I hoped he would try, in view of the reasonable doubts (and the vagueness of the IPCC claims and imprecision of the CGM-modeling results) to devise a risk-management strategy that had, for example, a layered set of mitigation and adaptation measures that started slowly—- to give us time for a ‘decades-long’ perspective on our understanding of the data and our speculations about the physics.

  • Thanks for the clarification. I found only a cover page on the Arndt website the first time I looked. 

    What I (and others) are asking for is not to redo the science, only to check parts of the statistics, to determine degree of justification for confidence. Its a bitter pill he is asking us to swallow, and I want to know if the pill works or if its necessary.  Were the trials sound? Carried out with enough subjects? Unbiased and double blind? 

    Moreover, given the poor confidence in estimating most of the important parameters, and the lack of the Earth to cooperate with reliable warming, I think we should wait. Right now I think Garnaut’s stance dermined by the in-for-a-penny-in-for-a-pound idea.

  • cohenite wrote:

    You may wish to update your list of sceptical scientists; the ‘Petition’ has got a lot of bad press at such places as Tim Lambert’s blog because of the lack of quality control about the signatories; here’s a start; http://scienceandpublicpolicy.org/reprint/open_letter_to_un.html

    In regard to Ross ‘Pascal’s Wager” Garnaut; he and anyone who boasts of the certainty of AGW ‘science’ should read the Executive Summary of IPCC’s WG1; http://ipcc-wg1.ucar.edu/wg1/Report/AR4WG1_Print_Ch02.pdf

    WG1 is a farrago of uncertainty and speculation; they assign an ‘extremely likely’ to human caused warming, and an ‘exceptionally unlikely’ to natural forcing being the same as humans; they say the scientific understanding of LLGHG’s is high and then proceed to admit that their scientific understanding of every vital context for AGW, H2O, clouds, solar irradiance, albedo is low or poor.

    Garnaut already has dirt on his hands from his New Guinea exploits; if he kowtows to the orthodoxy on this AGW garbage he will have a lot more.

  • One type of uncertainty in the AR4WG1 is admitted uncertainty that you mention (clouds etc).  The other is claims of confidence that are not supported by evidence (e.g. RF by CO2):

    They say:

    “Past emissions of fossil fuels and cement production have likely contributed about three-quarters of the current RF”

    but there has been virtually no warming of the upper tropical troposphere where CO2 increases are supposed to manifest (ala Douglass et al 2007).  If there is no warming there, there is no RF by CO2, period.

    So its not just uncertain, its simply wrong.

  • Garnaut not only ignores the absence of conclusive evidence for the IPCC’s fundamental claims and an underwhelming (!) level of support from reviewers, but he fails to entertain the notion that the IPCC is a single-focus organisation whose reports are crucial to its own survival.  In these circumstances it would seem very wise to closely examine the credibility of its claims, but no that’s not what Garnaut proposes.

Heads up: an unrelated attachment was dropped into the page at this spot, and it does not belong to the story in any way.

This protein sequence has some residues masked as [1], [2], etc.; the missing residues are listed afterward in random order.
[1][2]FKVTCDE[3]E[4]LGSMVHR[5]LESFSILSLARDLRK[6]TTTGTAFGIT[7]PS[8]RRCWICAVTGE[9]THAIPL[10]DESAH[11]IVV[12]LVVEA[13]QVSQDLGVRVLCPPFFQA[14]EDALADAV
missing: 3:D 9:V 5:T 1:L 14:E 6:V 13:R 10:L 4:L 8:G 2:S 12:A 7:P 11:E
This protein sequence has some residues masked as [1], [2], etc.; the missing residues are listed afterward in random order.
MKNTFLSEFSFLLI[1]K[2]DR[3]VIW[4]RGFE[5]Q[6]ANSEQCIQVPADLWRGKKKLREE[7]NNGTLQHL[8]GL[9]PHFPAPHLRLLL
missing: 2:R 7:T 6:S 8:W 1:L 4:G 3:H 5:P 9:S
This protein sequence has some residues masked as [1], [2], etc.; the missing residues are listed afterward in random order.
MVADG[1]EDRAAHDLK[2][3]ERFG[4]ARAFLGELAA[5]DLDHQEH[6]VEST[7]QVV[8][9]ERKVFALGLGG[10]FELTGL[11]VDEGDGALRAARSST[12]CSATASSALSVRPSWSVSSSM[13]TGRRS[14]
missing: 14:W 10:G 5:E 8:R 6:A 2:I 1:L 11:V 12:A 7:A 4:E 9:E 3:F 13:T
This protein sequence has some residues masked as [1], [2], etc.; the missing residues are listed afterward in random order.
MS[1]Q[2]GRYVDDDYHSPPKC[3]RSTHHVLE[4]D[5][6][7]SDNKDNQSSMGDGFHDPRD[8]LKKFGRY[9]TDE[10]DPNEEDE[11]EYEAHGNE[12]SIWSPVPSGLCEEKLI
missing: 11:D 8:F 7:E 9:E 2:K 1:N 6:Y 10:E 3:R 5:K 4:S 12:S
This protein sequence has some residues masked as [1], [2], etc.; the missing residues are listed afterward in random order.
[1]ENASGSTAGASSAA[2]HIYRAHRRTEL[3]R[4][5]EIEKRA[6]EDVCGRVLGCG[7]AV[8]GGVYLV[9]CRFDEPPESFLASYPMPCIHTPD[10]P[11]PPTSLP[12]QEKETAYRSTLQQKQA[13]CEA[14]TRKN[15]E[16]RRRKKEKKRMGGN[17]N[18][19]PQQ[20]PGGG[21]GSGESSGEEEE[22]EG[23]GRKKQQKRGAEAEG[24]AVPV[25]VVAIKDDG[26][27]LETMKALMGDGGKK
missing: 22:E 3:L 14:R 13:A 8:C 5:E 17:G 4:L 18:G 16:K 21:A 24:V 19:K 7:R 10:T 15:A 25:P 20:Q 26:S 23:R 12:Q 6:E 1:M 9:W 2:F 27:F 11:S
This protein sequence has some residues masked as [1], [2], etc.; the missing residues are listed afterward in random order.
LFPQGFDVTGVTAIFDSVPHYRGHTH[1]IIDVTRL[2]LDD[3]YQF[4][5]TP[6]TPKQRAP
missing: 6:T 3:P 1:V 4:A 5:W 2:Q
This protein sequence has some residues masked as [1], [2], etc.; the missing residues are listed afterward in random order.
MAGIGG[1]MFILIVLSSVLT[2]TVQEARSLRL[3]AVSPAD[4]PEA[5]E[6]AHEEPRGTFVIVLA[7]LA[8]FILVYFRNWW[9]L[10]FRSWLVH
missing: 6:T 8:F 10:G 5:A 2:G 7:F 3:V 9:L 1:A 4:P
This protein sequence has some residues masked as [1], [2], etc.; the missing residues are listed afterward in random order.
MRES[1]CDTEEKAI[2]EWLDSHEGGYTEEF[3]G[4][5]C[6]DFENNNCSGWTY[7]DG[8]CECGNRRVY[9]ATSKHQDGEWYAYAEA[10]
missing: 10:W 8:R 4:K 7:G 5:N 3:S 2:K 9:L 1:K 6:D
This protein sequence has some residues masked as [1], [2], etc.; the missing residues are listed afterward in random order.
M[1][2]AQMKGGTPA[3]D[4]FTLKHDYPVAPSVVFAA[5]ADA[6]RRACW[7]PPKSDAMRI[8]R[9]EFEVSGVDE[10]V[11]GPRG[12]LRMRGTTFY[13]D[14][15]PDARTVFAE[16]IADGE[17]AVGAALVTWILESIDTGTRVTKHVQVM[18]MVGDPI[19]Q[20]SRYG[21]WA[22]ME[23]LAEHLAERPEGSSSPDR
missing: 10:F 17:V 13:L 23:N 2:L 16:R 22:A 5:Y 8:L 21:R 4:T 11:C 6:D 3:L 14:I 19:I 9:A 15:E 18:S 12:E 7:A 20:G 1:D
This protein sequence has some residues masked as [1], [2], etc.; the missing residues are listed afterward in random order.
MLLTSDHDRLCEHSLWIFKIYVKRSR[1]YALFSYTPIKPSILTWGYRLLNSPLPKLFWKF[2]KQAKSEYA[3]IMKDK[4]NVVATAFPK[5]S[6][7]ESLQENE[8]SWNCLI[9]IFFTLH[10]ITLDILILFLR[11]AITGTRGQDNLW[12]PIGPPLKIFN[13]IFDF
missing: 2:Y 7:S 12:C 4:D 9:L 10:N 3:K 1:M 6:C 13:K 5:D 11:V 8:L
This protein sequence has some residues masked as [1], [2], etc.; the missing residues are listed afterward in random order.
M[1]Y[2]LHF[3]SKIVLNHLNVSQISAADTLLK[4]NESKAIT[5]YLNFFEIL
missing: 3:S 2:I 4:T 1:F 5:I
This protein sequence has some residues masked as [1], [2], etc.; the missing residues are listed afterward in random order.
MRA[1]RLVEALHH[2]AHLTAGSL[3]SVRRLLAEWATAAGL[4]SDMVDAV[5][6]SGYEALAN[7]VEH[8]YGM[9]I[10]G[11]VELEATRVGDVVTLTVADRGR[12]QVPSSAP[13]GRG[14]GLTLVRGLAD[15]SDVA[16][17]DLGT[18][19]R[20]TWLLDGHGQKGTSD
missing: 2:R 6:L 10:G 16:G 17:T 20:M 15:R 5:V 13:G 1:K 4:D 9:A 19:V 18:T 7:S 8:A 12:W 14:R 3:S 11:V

Garnaut, like shadow-minister Greg Hunt who has academic qualifications in law & the environment, are trying to build a reputation on the flimsy thesis of dangerous man-made climate change.  To recant or even question this would be to admit that a major focus of his last 5 years(?) was a waste of time and that he has trouble distinguishing fact from fiction.

    The only sensible option would have been to have a Royal Commission, run by former judges or people with similar backgrounds who can distinguish between evidence and claim.  Unfortunately that was never an option for the state Labor governments who initiated the Garnaut “Kangaroo Court” nor for the new federal government which insists on keeping electoral promises regardless of how ill-founded they may be.

  • ‘The Dissenters are possibly right, and probably wrong.’

    I had to check the pdf to see if you trimmed. But, that’s a full sentence.

    So one might ask Gaurnault: They are probably wrong about what? 

    As far as I can tell, he is referring to dissent over the “broad wisdom” of the IPCC—which he doesn’t specifically identify. He also doesn’t specifically name who dissenters are. So, how are we to begin to guess who he claims is wrong, and which of their points are incorrect.

    Then, to “prove” how confident he is whomever the dissenters maybe are wrong about whatever they may be wrong above, he brings up Pascal’s wager?!

    Pascal’s wager is an example for why one should chose to believe in God, even if the evidence suggests God does not exist. That is: Garnault is, by analogy, suggesting one should believe and act as if global warming were real, even if (or though?) evidence supporting the idea may not be (or is not) strong.

    So, does Garnault really believe the dissenters (who ever they may be) are probably wrong (about some unstated thing?)

  • Hi Lucia,

    Yes, it’s curious, isn’t it? Ross doesn’t seem to have considered the implications of his terms for the alarmist view of warming:

        dissent => dogmatic claims
        Pascal’s wager => unreasonable belief

    His full report is out this week. I’m hoping for much better (but not really expecting it, to be honest).

    Thanks for your terrific work on the data series over at The Blackboard

    Peter

  • Hi Lucia.  I would like to know the quantitative estimates of probability for being “possibly right and probably wrong”.  Dissenters are going to be right about something, and most published research is wrong.